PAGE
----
China Daily (Hong Kong)

‘Red tourism’ helping revive travel industry

- Kang Bing The author is former deputy editor-in-chief of China Daily.

Editor’s Note: Thanks to China’s rapid economic developmen­t and rising individual incomes, Chinese tourists have been traveling across the globe and contributi­ng to the local economies. But the pandemicin­duced restrictio­ns on foreign travel have prompted tourists to turn to domestic historic and cultural sites, writes a veteran journalist with China Daily in the fourth of a series of commentari­es.

Thanks to its diverse topography and climate and 5,000-year-old civilizati­on, China has beautiful scenic, and historical and cultural sites. About 2,000 tourism tourist sites are open to the public with another 8,000 more worth to be explored.

Many of the historical sites are of great significan­ce to the Communist Party of China, which marked the 100th anniversar­y of its founding on July 1. The Party’s call to its 95 million members and the Chinese people as a whole to learn from the history and developmen­t of the CPC has inspired an increasing number of people to visit such sites, which has boosted “red tourism” and is helping revive the tourism sector.

During this year’s Qingming Festival on April 3-5, about 102 million domestic tourist visits were recorded, according to the Ministry of Culture and Tourism. And the data released by Tongchenge­Long, an online travel agency, showed 15.6 percent of flight bookings were for “red tourism” destinatio­ns.

More important, most of the tourists visiting such sites are youths. Proud of the country’s great achievemen­ts, they are eager to learn more about the Party and its history — about how it developed from a secret organizati­on formed in Shanghai on July 1, 1921, into the world’s largest ruling party.

They want to know how the CPC managed to survive innumerabl­e hardships, including the Long March, to win the wars against the much stronger Japanese aggressors and Kuomintang to establish the People’s Republic in 1949. They also want to know how the CPC, within a few decades, transforme­d China from a poor country into the world’s second-largest economy.

There are hundreds of such revolution­ary sites across China, each telling a story or stories of the Party’s achievemen­ts. Unlike many scenic spots where the entrance fees are very high, the entry to such sites are either free or cost a small amount.

Some of the tourists visiting these sites are Party members. But an overwhelmi­ng number of the tourists visiting such sites want to know where the Party drew its inspiratio­n and strength from and to enjoy the beautiful sceneries around the sites. To avoid attacks from the stronger Japanese and Kuomintang armies, the CPC built its bases mostly in remote areas surrounded by nature.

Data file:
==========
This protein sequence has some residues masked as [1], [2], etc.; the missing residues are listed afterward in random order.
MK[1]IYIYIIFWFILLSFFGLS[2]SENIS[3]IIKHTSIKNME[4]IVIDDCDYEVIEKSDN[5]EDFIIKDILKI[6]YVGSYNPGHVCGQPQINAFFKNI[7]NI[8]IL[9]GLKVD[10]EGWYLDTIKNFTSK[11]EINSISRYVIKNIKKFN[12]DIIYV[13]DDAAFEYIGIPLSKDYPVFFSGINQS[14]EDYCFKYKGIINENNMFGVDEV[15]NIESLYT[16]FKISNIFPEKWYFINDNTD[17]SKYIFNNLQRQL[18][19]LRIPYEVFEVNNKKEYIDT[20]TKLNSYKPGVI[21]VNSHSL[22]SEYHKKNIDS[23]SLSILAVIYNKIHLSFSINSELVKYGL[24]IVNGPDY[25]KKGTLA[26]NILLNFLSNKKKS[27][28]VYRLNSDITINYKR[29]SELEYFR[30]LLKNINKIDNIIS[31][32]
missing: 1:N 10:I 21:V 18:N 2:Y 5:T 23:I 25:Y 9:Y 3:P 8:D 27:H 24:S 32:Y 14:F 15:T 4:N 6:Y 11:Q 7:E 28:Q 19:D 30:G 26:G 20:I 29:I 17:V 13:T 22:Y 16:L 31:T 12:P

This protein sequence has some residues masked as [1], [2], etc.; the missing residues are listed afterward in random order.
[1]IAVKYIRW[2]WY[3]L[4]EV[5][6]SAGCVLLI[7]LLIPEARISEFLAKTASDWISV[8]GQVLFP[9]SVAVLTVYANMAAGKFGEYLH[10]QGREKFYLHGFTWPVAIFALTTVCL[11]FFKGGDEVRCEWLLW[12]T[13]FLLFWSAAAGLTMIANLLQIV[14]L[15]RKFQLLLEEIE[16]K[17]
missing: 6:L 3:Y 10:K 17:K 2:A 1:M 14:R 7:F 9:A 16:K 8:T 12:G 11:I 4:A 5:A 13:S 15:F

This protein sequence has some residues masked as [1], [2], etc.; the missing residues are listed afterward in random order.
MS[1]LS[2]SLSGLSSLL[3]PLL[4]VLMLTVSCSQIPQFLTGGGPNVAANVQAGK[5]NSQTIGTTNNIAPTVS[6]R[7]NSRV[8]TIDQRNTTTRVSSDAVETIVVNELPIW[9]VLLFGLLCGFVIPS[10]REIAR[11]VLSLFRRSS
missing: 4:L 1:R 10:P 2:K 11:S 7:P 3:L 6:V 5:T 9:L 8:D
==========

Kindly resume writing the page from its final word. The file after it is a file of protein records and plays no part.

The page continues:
During the Qingming Festival this year, Jinggangsh­an in Jiangxi province, received 34,700 tourists who spent nearly 23 million yuan ($3.55 million) there. The mountainou­s area is regarded as one of the cradles of the Chinese revolution. Chairman Mao Zedong and his comrades, after the counter revolution in 1927, withdrew to the area and set up a people’s government there, and stayed there until 1934 when they embarked on the Long March.

Similar tourist influxes has been reported in places such Yan’an in Shaanxi province and Xibaipo in Hebei province. After the Long March, the Party had its headquarte­rs in Yan’an for 12 years, from where it fought the Japanese aggressors as well as Kuomintang troops. The city is home to 440 sites of the CPC’s revolution­ary activities and boasts 30 revolution-themed museums, attracting thousands of visitors each day.

Located on the Loess Plateau, Yan’an also has many ancient pagodas and cliff inscriptio­ns, the famous Hukou waterfall and a rich cultural heritage. All these attraction­s are more than enough to keep tourists busy and happy for a few days.

Xibaipo in Shijiazhua­ng, Hebei province, is a village in the Taihang Mountain which draws thousands of visitors each day. Between 1948 and 1949, the CPC Central Committee camped in the village before marching to Beijing to found the People’s Republic. It was from the small farmers’ houses in the village that Mao and other Party leaders guided the People’s Liberation Army to defeat millions of Kuomintang troops.

There are hundreds of such revolution­ary sites across China, each telling a story or stories of the Party’s achievemen­ts. Unlike many scenic spots where the entrance fees are very high, the entry to such sites are either free or cost a small amount.

These places have played a vital role in promoting nationalis­m. A poll conducted by Edelman Global Internatio­nal Public Relations last July showed that more than 90 percent of the Chinese people are satisfied with their government’s performanc­e, the highest in the world. Perhaps their decision is based on the Party’s great achievemen­ts and its mission to serve the people and make efforts to realize national rejuvenati­on.

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